An occasional feature in which esteemed D.C. rapper Head-Roc shares what’s on his mind.
Oh shit! My man Enoch 7th Prophet sent up the Bat Signal!
“Boycott Almaz Ethiopian Restaurant!” he declared recently in an online petition. Why?
The D.C. hip-hop veteran, stellar MC, and producer claim shady dealings. In an open letter he published on Facebook some weeks back, he offers his account of an experience that has led him, with conviction, to call for D.C. artists not to perform or produce events at Almaz Ethiopian Restaurant on U Street NW. Yes, it’s a restaurant. I’m actually not sure if it’s a permitted live-performance venue, but for sure Almaz accepts the “business” of aspiring artists who break their necks to produce shows in the space. I’ve done shows at Almaz in the past, and must say that my experience there as an artist has not been what it needs to be.
Almaz is a beautiful space, the hospitality from the staff can be a bit cold, and the sound system needs serious help—including a dedicated sound engineer. Professional artists performing in a venue that’s gonna make money off the people who come through the door to see them should not have to deal with the stresses of engineering their own shows. That’s what you get when you produce an event at Almaz, and many other establishments masquerading as performance spaces in Chocolate City these days. They want the money that the arts community can generate, but they don’t want to make the investment to provide the basic satisfactory conditions for producing arts events. Hordes of businesses are operating this way across the city! It’s a fucking pandemic that’s destroying the careers of passionate professional artists looking for outlets to showcase their material.
Enoch’s is a classic case where a verbal agreement is not being honored. According to his petition, Enoch agreed to pay a $300 guarantee for Almaz’s upstairs space and bar, but when a group offering more money to throw an event the same night as Enoch’s came along, Enoch’s show—a video-release party that would have also raised money to fight prostate cancer—was axed. Everyone’s first thought: “was there a contract involved?” And the answer probably is “no” (though I have not asked Enoch this yet).
For some, that’s the end of the story. For me, it’s not. Enoch already had a working relationship with the club. He explains in his very well-written letter that he has even checked IDs at some of his Almaz events because the restaurant did not have that job covered. That’s called security, I believe, and it’s a paid position at every entertainment venue where alcohol is sold—and pays at least $10 an hour. There are many other jobs that artists perform at establishments that actually should be included in their house operations budgets–the first being that of an on-site club promoter.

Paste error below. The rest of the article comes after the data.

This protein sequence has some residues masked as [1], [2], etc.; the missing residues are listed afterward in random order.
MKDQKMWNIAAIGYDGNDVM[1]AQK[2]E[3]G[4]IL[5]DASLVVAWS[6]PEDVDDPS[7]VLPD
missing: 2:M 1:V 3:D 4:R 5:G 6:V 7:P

These venues are spending virtually zero advertising dollars, totally relying on our local artists to bring them clientele and revenue. They aren’t paying for the upfront marketing and promotions work, and the artists are doing so out of pocket. The little bit of scratch made at the end of a show is not enough to compensate for the weeks of promotions it takes to get people out to an event.
And yet these establishments become popular and begin to become part of the landscape of where events are thrown around town. They attract the attention of others who want to host and house events—and who cares what kind of events they are as long as they bring in the money, right? OK, I can dig that—to an extent. However….
Someone new in the community, or much worse, some fly-by-night “promoter,” should never be able to knock off a scene-building vet at any establishment that understands the role and worth of art nurturers like Enoch 7th Prophet. They probably wouldn’t have even known to do an event at Almaz if it weren’t for the events that veteran artists and producers have put on there before. Those are the actions that help build the name and reputation of an establishment. The business probably would not have made it this long if not for the hard work of our arts community, which frequently uses the space despite its faults. I mean, it’s not like I always see Almaz packed with a line out the door–even though I do enjoy the restaurant’s brunch every now and then. But alas no more…
A veteran and well-respected D.C. artist has put the call out to no longer spend my hard-earned nickels at Almaz. I plan to do just that, to show solidarity and support this movement for better treatment of Chocolate City artists. I’ve done a good bit of research this year on how to organize a boycott to put predatory businesses out of business, and so I can tell you that what my brother Enoch has done here is not exactly text book. But I love the passion and the sincerity I feel when I read the petition he authored explaining his grievance with Almaz. So, go ahead my brother, I got your back on this one! I hope the rest of the DMV arts scene follows suit.
Enoch 7th Prophet’s Pro-Seeds Project & Video Release Party takes place tonight at Lounge of Three, 1013 U St. NW. All proceeds to benefit the Prostate Cancer Foundation.